Microsoft has launched a series of new partnerships with organizations to provide women worldwide with the necessary skills to enter the cybersecurity workforce. There continues to be a shortage of cybersecurity professionals in the market.
The collaborations include arrangements with non-profits, foundations, advocacy groups and international unions, all of which the vendor considers fertile grounds to skill women to work in the cybersecurity field.
The following are partnerships Microsoft has forged to facilitate more women entering the cybersecurity field:
- WOMCY, a nonprofit focused on growing opportunities for women in cybersecurity in Latin America.
- Women4Cyber, a foundation working to promote and support the participation of women in cybersecurity in Europe.
- The International Telecommunications Union, an agency of the United Nations, supporting their Women in Cyber Mentorship Program with emphasis on the Middle East, Africa, and Asia.
- WiCyS, a global community of women, allies, and advocates dedicated to advancing women in cybersecurity.
Demand for Cybersecurity Skills Continues to Rise
“Demand for cybersecurity skills has grown by an average of 35% over the past year. And in some countries, like Brazil, demand has grown as much as 76%. We simply don’t have enough people with the skills to defend against cybersecurity attacks, putting people, businesses, and governments around the world at risk."
The need for more skilled cybersecurity professionals is “huge”, particularly among underserved demographic populations, Behncken said. Women comprise roughly 25% of the global cybersecurity workforce so “it’s more important than ever to encourage and empower women to pursue these careers,” she said.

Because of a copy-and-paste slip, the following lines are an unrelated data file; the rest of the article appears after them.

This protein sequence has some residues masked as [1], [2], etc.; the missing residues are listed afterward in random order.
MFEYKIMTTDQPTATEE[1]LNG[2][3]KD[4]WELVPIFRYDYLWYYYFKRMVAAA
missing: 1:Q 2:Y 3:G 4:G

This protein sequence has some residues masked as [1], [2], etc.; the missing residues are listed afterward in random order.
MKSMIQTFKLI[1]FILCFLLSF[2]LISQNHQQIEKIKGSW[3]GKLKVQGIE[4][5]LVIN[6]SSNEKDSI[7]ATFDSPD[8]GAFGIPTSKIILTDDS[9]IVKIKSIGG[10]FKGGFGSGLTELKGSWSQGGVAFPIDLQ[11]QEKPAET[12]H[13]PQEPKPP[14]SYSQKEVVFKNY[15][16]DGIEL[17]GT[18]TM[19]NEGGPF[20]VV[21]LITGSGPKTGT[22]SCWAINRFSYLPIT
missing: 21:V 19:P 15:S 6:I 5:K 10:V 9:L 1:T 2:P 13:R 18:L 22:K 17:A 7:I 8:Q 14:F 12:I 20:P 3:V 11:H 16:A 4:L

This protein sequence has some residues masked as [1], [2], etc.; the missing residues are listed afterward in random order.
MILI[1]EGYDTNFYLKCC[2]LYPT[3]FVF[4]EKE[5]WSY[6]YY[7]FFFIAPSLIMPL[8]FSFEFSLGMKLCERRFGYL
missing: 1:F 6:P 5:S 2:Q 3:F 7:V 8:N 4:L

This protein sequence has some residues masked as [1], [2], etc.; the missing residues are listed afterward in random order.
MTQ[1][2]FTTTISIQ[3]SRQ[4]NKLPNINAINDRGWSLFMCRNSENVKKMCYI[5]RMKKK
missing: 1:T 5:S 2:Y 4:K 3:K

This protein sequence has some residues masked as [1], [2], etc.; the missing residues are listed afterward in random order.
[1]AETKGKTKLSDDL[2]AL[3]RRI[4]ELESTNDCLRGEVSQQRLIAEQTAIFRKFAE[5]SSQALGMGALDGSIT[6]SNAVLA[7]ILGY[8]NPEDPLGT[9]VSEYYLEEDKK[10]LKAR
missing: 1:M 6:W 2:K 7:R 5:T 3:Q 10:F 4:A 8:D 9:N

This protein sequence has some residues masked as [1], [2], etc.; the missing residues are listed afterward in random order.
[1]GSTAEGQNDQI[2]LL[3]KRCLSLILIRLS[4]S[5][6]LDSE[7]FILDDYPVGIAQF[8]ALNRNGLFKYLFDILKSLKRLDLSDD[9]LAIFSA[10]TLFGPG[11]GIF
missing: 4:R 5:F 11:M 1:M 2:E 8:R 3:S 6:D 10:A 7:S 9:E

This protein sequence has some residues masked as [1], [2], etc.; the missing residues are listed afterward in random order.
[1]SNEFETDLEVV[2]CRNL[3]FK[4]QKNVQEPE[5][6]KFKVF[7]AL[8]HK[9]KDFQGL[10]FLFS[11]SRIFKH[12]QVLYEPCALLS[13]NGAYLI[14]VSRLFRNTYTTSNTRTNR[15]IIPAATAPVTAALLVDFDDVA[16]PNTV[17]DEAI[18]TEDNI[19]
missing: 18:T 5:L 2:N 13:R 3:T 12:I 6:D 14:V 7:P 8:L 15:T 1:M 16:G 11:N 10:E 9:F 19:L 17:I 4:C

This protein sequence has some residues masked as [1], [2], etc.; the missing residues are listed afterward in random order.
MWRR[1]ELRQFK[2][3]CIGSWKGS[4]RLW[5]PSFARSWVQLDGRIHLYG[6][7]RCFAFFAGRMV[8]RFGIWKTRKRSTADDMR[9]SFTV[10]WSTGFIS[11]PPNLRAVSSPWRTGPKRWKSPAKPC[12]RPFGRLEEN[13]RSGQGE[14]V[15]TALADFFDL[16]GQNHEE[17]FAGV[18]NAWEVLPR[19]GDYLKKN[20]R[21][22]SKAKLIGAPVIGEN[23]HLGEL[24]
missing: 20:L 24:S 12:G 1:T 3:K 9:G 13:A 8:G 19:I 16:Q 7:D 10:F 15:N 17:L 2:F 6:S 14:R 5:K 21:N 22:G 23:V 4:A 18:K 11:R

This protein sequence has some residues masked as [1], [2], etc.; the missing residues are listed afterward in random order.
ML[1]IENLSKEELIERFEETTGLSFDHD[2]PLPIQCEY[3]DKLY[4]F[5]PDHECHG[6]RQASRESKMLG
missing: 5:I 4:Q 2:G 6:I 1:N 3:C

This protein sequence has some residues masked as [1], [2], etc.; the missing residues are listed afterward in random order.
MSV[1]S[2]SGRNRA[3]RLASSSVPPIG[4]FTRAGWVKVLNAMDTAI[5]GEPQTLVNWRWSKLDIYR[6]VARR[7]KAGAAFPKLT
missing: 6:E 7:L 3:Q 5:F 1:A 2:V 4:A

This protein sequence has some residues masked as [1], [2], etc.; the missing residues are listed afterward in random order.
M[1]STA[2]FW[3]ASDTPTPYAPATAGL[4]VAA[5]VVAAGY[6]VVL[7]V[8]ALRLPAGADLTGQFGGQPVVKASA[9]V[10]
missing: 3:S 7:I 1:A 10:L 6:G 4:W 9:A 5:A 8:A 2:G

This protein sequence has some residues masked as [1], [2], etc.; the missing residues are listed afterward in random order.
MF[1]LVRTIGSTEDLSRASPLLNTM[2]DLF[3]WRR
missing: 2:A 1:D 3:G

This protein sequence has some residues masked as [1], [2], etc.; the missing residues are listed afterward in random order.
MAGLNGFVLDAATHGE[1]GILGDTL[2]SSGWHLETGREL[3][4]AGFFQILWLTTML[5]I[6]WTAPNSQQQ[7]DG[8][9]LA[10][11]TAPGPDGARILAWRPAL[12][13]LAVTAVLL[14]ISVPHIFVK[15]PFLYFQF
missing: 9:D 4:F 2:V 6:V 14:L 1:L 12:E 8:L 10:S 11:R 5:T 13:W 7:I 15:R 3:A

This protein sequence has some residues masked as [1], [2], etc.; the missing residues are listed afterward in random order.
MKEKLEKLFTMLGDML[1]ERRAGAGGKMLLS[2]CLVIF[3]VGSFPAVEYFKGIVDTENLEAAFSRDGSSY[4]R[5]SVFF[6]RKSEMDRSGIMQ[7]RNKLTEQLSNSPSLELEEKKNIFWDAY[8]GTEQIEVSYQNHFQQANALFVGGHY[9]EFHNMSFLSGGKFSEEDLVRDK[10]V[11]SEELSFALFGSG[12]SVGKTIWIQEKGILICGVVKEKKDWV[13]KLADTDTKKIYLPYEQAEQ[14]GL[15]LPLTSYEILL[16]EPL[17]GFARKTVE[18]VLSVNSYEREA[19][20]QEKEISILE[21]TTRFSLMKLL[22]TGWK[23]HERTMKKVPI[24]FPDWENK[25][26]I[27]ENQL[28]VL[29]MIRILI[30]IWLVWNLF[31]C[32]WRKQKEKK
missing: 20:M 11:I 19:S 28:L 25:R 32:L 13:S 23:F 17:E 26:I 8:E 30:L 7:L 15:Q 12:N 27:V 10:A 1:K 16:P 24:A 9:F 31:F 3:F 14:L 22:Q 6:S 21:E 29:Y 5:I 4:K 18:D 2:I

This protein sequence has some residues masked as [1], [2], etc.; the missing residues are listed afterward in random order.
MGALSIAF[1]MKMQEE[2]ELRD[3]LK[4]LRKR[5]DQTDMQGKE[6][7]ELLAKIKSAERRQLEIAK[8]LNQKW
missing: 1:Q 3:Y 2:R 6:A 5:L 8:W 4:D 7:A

Microsoft also said it has expanded its Cybersecurity Skills Initiative to Argentina, Chile, Indonesia, and Spain, and is delivering grants to nonprofits to help skill people for the cybersecurity workforce. “As a result, our expanded strategy will include a community of practice to support the continued growth of our nonprofit partners,” said Behncken.
Lessons Learned: Diversity Gaps in Developing Skills
The vendor now counts skills development associations with 28 countries around the world. In building its cybersecurity skills training programs, Microsoft has learned some things along the way, Behncken said.
- Addressing diversity gaps requires intentionality in program design and execution.
- We must create more inclusive and supportive learning environments, and we see greater success in building confidence and soft skills among women with cohorts that are majority women.
- Learners benefit most when training programs lead to industry-recognized certifications, and we see increased success when training organizations work directly with employers.
- Nonprofits, higher education, and other skilling organizations relish the opportunity to learn from each other through facilitated exchanges, and bringing them together to share best practices helps scale impact.
Behncken noted that:
“We know we can’t solve this problem ourselves. This problem is too large and too urgent. We need governments, the private sector, and the education sector working together to solve it."